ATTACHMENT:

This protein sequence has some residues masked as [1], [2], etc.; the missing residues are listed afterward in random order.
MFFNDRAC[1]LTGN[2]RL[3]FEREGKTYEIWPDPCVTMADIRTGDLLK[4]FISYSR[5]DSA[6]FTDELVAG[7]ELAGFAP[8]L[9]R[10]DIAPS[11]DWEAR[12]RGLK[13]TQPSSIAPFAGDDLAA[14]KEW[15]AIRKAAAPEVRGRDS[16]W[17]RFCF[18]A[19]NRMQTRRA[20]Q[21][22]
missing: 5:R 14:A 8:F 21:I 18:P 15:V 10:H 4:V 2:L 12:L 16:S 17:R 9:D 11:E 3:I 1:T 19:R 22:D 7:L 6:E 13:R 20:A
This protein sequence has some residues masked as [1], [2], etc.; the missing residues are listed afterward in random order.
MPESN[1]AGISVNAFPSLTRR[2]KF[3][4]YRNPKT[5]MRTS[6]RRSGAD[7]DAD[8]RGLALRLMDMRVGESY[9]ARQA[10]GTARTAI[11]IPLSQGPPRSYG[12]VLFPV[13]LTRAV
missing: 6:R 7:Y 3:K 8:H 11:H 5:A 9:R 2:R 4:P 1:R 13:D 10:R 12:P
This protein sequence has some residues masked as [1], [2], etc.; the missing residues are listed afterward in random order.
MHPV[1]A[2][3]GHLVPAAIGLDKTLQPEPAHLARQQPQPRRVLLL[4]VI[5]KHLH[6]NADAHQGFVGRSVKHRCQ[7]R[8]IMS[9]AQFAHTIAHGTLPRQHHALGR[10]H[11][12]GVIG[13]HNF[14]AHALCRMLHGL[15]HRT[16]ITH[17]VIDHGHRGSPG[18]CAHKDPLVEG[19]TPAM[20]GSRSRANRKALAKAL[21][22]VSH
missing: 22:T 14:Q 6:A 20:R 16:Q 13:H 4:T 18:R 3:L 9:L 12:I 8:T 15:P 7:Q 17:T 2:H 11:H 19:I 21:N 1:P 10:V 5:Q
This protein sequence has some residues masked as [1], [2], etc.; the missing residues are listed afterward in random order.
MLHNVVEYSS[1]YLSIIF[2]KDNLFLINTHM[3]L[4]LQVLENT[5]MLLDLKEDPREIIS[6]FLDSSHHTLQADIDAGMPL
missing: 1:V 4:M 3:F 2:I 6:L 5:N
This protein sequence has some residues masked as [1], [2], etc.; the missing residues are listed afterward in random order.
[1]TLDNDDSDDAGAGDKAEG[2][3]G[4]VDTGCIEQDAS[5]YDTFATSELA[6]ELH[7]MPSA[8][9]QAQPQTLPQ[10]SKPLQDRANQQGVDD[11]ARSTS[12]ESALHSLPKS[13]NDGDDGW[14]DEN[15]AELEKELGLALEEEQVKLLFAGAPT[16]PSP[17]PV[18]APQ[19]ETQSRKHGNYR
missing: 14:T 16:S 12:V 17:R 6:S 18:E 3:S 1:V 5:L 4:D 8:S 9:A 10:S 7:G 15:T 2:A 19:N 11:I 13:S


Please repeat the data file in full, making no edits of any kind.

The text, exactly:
This protein sequence has some residues masked as [1], [2], etc.; the missing residues are listed afterward in random order.
MFFNDRAC[1]LTGN[2]RL[3]FEREGKTYEIWPDPCVTMADIRTGDLLK[4]FISYSR[5]DSA[6]FTDELVAG[7]ELAGFAP[8]L[9]R[10]DIAPS[11]DWEAR[12]RGLK[13]TQPSSIAPFAGDDLAA[14]KEW[15]AIRKAAAPEVRGRDS[16]W[17]RFCF[18]A[19]NRMQTRRA[20]Q[21][22]
missing: 5:R 14:A 8:F 21:I 18:P 15:V 10:H 4:V 2:L 12:L 16:S 17:R 9:D 11:E 3:I 1:T 19:R 22:D 7:L 6:E 13:R 20:A
This protein sequence has some residues masked as [1], [2], etc.; the missing residues are listed afterward in random order.
MPESN[1]AGISVNAFPSLTRR[2]KF[3][4]YRNPKT[5]MRTS[6]RRSGAD[7]DAD[8]RGLALRLMDMRVGESY[9]ARQA[10]GTARTAI[11]IPLSQGPPRSYG[12]VLFPV[13]LTRAV
missing: 6:R 7:Y 3:K 8:H 11:H 5:A 9:R 2:R 4:P 1:R 13:D 10:R 12:P
This protein sequence has some residues masked as [1], [2], etc.; the missing residues are listed afterward in random order.
MHPV[1]A[2][3]GHLVPAAIGLDKTLQPEPAHLARQQPQPRRVLLL[4]VI[5]KHLH[6]NADAHQGFVGRSVKHRCQ[7]R[8]IMS[9]AQFAHTIAHGTLPRQHHALGR[10]H[11][12]GVIG[13]HNF[14]AHALCRMLHGL[15]HRT[16]ITH[17]VIDHGHRGSPG[18]CAHKDPLVEG[19]TPAM[20]GSRSRANRKALAKAL[21][22]VSH
missing: 22:T 14:Q 6:A 20:R 16:Q 13:H 4:T 18:R 3:L 9:L 12:I 8:T 15:P 7:Q 17:T 2:H 11:H 19:I 21:N 1:P 10:V 5:Q
This protein sequence has some residues masked as [1], [2], etc.; the missing residues are listed afterward in random order.
MLHNVVEYSS[1]YLSIIF[2]KDNLFLINTHM[3]L[4]LQVLENT[5]MLLDLKEDPREIIS[6]FLDSSHHTLQADIDAGMPL
missing: 1:V 4:M 3:F 2:I 6:L 5:N
This protein sequence has some residues masked as [1], [2], etc.; the missing residues are listed afterward in random order.
[1]TLDNDDSDDAGAGDKAEG[2][3]G[4]VDTGCIEQDAS[5]YDTFATSELA[6]ELH[7]MPSA[8][9]QAQPQTLPQ[10]SKPLQDRANQQGVDD[11]ARSTS[12]ESALHSLPKS[13]NDGDDGW[14]DEN[15]AELEKELGLALEEEQVKLLFAGAPT[16]PSP[17]PV[18]APQ[19]ETQSRKHGNYR
missing: 14:T 16:S 12:V 17:R 6:S 18:E 3:S 1:V 5:L 4:D 8:S 9:A 10:S 7:G 15:T 2:A 19:N 11:I 13:S